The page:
Guwahati: Assam’s elephant Joymala (also known as Jeymalyatha), which is in the custody of a Tamil Nadu temple, is still shackled in chains on a hard concrete floor, claims People for the Ethical Treatment of Animals (PeTA) India. The pro-animal organisation, which brought Joymala’s matter to the public in October, also added that the female elephant is kept in complete isolation from others of her kind.
Taken away from Assam, Joymala is presently in the custody of Srivilliputhur Nachiyar Thirukovil temple in Tamil Nadu. Even though the State’s Hindu religious and charitable endowments department claimed that Joymala was absolutely fine, PeTA India through its latest video evidence refuted the claim and also asserted that the elephant has not been returned to the custodian in Assam even though the permit to stay in Tamil Nadu already expired.
PeTA India affirms that Joymala is living with deep wounds on legs indicating her long-term chaining. After a veterinary inspection visit was made to Joymala in July, the organisation submitted a report to Tamil Nadu officials explaining that her feet are painfully infected and Joymala was controlled with pliers. She is forced to live on unhealthy surfaces that lead to infection and osteomyelitis. It also noted that no visitors are allowed to enter the area where Joymala is now kept.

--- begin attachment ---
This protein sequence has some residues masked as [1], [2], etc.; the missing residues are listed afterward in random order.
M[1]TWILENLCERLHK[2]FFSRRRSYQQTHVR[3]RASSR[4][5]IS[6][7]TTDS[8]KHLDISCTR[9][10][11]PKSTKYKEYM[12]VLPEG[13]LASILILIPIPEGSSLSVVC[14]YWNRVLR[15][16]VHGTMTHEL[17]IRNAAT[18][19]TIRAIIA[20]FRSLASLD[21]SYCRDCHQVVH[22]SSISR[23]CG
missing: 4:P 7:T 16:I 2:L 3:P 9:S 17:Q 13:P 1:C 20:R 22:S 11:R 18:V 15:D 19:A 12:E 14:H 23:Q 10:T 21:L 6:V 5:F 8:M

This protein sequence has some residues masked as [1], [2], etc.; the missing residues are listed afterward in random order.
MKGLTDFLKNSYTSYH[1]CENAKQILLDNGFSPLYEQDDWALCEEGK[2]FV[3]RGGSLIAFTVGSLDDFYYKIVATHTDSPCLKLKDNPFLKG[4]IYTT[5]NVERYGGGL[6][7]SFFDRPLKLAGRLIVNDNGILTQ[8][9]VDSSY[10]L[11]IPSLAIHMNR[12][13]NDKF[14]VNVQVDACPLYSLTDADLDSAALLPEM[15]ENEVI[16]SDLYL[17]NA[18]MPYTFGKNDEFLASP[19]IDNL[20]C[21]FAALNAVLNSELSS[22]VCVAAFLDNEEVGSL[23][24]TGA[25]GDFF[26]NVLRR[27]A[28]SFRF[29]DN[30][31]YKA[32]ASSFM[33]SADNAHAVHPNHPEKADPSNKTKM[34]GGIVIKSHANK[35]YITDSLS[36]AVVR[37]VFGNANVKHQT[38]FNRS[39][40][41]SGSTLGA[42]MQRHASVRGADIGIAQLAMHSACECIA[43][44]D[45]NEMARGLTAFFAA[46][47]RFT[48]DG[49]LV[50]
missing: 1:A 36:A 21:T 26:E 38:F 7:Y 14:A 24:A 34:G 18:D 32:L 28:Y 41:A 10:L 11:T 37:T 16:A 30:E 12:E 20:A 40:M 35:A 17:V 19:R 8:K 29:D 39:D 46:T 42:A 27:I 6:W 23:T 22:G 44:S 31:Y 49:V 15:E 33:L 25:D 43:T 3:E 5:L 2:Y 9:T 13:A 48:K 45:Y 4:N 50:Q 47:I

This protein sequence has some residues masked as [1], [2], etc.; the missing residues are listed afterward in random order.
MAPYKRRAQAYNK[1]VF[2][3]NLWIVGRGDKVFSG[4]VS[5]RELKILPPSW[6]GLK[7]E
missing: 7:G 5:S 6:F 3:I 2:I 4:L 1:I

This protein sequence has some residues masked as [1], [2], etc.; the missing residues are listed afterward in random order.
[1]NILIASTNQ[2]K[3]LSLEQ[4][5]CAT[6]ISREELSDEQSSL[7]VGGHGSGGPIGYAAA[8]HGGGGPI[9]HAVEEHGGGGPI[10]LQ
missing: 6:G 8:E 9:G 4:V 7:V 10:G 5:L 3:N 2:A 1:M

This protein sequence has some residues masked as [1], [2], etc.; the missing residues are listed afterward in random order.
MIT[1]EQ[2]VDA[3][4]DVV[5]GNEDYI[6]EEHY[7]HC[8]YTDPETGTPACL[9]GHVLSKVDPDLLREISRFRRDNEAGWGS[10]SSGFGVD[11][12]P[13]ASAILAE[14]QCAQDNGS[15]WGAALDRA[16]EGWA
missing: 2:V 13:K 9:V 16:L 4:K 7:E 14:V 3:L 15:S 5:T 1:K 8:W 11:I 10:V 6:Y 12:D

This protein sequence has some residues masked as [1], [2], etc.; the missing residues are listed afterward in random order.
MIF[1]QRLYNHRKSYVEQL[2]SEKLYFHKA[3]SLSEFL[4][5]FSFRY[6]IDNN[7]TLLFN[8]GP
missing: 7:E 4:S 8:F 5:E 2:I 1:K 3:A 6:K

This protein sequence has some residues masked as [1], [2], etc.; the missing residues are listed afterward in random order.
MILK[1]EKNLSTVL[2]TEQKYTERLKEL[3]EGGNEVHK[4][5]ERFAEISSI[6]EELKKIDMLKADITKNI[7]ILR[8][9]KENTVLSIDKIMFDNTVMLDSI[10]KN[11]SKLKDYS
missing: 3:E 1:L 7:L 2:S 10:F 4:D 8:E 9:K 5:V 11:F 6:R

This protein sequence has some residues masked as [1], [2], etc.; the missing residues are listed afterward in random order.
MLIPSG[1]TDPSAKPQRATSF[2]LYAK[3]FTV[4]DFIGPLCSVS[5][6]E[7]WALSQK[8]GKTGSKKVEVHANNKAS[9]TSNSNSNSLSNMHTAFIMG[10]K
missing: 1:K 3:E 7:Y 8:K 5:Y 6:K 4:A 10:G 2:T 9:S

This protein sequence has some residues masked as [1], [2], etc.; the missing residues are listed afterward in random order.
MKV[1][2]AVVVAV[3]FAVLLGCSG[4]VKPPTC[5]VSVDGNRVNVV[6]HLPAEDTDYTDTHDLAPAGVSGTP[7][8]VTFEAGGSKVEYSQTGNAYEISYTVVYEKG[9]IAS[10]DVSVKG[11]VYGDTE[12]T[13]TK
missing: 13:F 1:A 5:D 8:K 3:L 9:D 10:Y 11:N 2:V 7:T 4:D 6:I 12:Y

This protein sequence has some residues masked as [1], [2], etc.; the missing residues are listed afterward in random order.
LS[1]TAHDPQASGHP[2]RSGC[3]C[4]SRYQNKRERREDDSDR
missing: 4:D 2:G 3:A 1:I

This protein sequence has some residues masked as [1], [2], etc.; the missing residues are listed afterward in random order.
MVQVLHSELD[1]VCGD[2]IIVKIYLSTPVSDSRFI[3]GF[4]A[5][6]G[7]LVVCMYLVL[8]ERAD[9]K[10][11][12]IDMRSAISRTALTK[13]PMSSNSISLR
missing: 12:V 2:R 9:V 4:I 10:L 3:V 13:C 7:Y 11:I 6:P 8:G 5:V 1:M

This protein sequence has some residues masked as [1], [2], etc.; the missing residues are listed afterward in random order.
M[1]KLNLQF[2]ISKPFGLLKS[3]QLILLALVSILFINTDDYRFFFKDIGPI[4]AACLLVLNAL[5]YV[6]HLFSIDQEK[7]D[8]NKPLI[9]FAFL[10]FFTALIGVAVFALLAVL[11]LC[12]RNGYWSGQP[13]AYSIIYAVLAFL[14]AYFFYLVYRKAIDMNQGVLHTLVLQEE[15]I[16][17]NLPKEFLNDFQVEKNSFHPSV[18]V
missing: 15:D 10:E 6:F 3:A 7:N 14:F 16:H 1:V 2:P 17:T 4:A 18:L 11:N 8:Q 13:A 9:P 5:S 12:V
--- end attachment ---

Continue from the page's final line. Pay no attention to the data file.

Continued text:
“PeTA India’s investigation shows Joymala is living a miserable life of pain and fear, denied the opportunity to move around freely or to socialise with other elephants. Enough is enough. It is high time for Joymala to be seized and sent to a rehabilitation centre, where she can feel safe, recover from her trauma, and be in the company of other elephants,” said the organisation’s campaign manager Radhika Suryavanshi.
Meanwhile, Assam environment & forest department is also seeking directions for the transfer of abused Joymala back to the State from Tamil Nadu through Gauhati High Court. However, PeTA India recommends Joymala be sent to a specialised rehabilitation centre skilled in handling abused elephants, as approved by the Union government’s Project Elephant division, where she can live unchained and in the company of other elephants.
Abused elephants are dangerous as many may retaliate, asserted PeTA India, whose motto reads animals are not ours to abuse in any way. According to figures compiled by Heritage Animal Task Force, captive elephants killed over 525 people in Kerala in 15 years. There are a number of incidents across India where frustrated captive elephants attacked mahuts (caretaker/operator) to death. In recent times, Deivanai (also brought from Assam) killed the mahut at Subramaniya Swami temple and Masini did the same at Samayapuram Mariamman temple.